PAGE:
Goodbye watch, goodbye briefcase

John
John Gushue
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Over the holidays, I caught up on some reading, including a stack of magazines that has been piling up for a while. In one of them, I read a piece about how e-readers - Kindles and the like, including Apple's much anticipated tablet - may be the salvation of the very medium I was holding in my hand.

(Incidentally, I've read far, far more about this expectation online, but that's another story.)

In another magazine, I read about what apparently is becoming an anachronism. Monocle magazine profiles the details of how mayors and regional political leaders around the world get on with governing. On one page, the mayor of Espoo, Finland - home to a little company called Nokia - talked about how she uses the giant's devices to manage her affairs, and her ambition to move more governmental forms online.

Surf's up -

Over the holidays, I caught up on some reading, including a stack of magazines that has been piling up for a while. In one of them, I read a piece about how e-readers - Kindles and the like, including Apple's much anticipated tablet - may be the salvation of the very medium I was holding in my hand.

(Incidentally, I've read far, far more about this expectation online, but that's another story.)

In another magazine, I read about what apparently is becoming an anachronism. Monocle magazine profiles the details of how mayors and regional political leaders around the world get on with governing. On one page, the mayor of Espoo, Finland - home to a little company called Nokia - talked about how she uses the giant's devices to manage her affairs, and her ambition to move more governmental forms online.

But on the opposite page, we met the lord mayor of Munich, who is a comparative traditionalist, reading a set of newspapers in the morning.

The telling detail, though? "He relies on his briefcase," read one caption, of a photograph showing a sturdy, but definitely conspicuous, briefcase. He wasn't being criticized or ridiculed; his old-school style just seems to stand out.

Old-school, indeed. Now, many people still tote things about, but when you look closely, it's more likely to be an item designed to carry a laptop and perhaps a few other goods, rather than a traditional, battle-weary briefcase.

I have several items myself, my favourite being a satchel I can strap around my shoulder or over my back, which is helpful if I happen to be on my bike.

I used a briefcase earlier in my career, but I felt like a bit of a fogey at the time. Now, even though I have a fair bit of grey hair, I think I would look even more ridiculous. I no longer need to carry a tonne of paper around with me. The web, and digital networking, long ago made all that unnecessary.

Briefcases are one thing; let's look at the hands that carry them, and more particularly what's just above those hands.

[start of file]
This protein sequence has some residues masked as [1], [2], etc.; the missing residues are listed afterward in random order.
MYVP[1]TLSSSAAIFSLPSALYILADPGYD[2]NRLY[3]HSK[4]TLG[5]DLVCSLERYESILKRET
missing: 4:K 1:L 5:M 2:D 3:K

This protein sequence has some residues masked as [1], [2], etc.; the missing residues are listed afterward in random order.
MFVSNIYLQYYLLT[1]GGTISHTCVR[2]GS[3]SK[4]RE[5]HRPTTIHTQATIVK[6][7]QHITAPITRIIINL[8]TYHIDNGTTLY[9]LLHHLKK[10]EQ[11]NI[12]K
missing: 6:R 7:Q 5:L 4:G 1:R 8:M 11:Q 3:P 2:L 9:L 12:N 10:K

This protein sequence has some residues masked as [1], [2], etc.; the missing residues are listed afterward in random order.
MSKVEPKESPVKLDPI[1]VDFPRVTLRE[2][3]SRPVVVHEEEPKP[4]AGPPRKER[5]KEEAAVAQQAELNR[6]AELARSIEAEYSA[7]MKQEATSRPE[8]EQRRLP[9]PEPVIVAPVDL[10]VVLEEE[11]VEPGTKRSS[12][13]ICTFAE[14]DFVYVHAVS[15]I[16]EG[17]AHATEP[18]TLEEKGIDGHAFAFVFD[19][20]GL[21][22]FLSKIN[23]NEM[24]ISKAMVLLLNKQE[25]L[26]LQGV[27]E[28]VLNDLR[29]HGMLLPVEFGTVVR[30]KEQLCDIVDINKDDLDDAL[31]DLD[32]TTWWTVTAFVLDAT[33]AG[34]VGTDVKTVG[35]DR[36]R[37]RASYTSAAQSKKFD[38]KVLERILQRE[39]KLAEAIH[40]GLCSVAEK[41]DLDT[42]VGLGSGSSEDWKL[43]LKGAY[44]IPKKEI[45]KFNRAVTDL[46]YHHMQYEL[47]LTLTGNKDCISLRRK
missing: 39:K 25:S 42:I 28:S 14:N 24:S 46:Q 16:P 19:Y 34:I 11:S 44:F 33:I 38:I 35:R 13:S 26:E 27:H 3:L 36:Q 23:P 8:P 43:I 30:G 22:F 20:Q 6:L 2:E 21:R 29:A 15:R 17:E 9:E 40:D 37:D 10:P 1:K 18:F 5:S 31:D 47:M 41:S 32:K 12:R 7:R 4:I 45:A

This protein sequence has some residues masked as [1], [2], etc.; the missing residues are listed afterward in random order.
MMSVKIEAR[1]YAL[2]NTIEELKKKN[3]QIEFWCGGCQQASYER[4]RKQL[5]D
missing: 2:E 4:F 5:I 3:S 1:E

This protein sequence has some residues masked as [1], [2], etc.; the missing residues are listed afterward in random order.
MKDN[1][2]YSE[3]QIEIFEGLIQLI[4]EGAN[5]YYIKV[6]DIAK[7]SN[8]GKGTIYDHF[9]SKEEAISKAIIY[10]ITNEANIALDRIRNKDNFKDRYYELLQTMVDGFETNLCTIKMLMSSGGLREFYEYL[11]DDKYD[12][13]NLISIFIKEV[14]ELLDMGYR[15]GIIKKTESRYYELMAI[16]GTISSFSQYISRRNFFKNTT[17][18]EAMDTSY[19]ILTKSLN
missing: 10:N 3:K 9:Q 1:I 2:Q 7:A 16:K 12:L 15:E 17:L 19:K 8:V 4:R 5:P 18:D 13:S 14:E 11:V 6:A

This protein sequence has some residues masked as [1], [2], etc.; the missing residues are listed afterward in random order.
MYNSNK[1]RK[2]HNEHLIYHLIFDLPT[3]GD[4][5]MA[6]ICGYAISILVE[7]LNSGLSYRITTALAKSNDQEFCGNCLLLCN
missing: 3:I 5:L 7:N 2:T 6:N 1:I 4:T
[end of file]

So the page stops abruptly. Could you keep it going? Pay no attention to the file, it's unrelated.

This is a story my wife told me a while back, after she returned to St. John's from a conference in San Francisco.

The keynote speaker was Sir Ken Robinson, the British author who's become a popular talker on innovation and creativity.

Robinson was addressing a large hotel ballroom filled with several hundred delegates. Robinson (who, it's worth noting, is in his late 50s) told the crowd how technological change has changed many of the commonplace things of daily life, particularly with younger generations.

To make a point, he talked about the wristwatch. He asked all the people in the room (around 800 or so) to raise their hands if they were wearing a wristwatch. Quite a lot of hands went up. Then he asked how many of those people happened to be under 30.

Very few hands remained in the air, reported my wife, adding that a healthy proportion of the delegates were indeed young adults.

They certainly didn't seem to be as surprised as their older peers, who gazed in awe around the room.

Which was Robinson's point: with so many ways to keep track of time these days (the cellphone is a key way, but far from the only one), why spend money and, well, time on a device that has such a limited purpose? (I still argue that watches are about status and style, but let's set that aside for now.)

In other words, we expect our devices now to multitask, and increasingly, we're putting those expectations into the things we hold in our hands, not around our wrists. It doesn't have to be a phone.

Look at the success of Apple's iPod Touch, which anecdotally seems to have been a hot gift this Christmas.

Its success shows that for many customers, all the stuff that gets packed into a smartphone can function perfectly well with one ingredient missing: the phone itself.

That said, the common cellphone these days often has technology in it that would have been startling a decade or so ago.

As Robinson's example shows, a whole generation is relying on their phone to keep them on track during the course of the day.

The briefcase, meanwhile, is sure to continue its path to becoming a niche product, if not a museum piece. Later this year, Apple is expected to follow through on months of often-overheated speculation and anticipation, and release a tablet - or whatever we'll wind up calling it - that will at the very least compete with Amazon's Kindle. (Microsoft and HP are apparently racing to produce their own model.)

With wireless access growing rapidly, we are getting used to a working culture that lets us put everything - not only a watch, but anything you'd care to stuff into a briefcase - into the palms of our hands.

John Gushue is a writer in St. John's, currently on leave from CBC News. Twitter: @johngushue. Blog: johngushue.typepad.com.

Organizations: Apple, Nokia, Robinson's Amazon Microsoft HP CBC News

Geographic location: Espoo, Finland, Munich St. John's San Francisco

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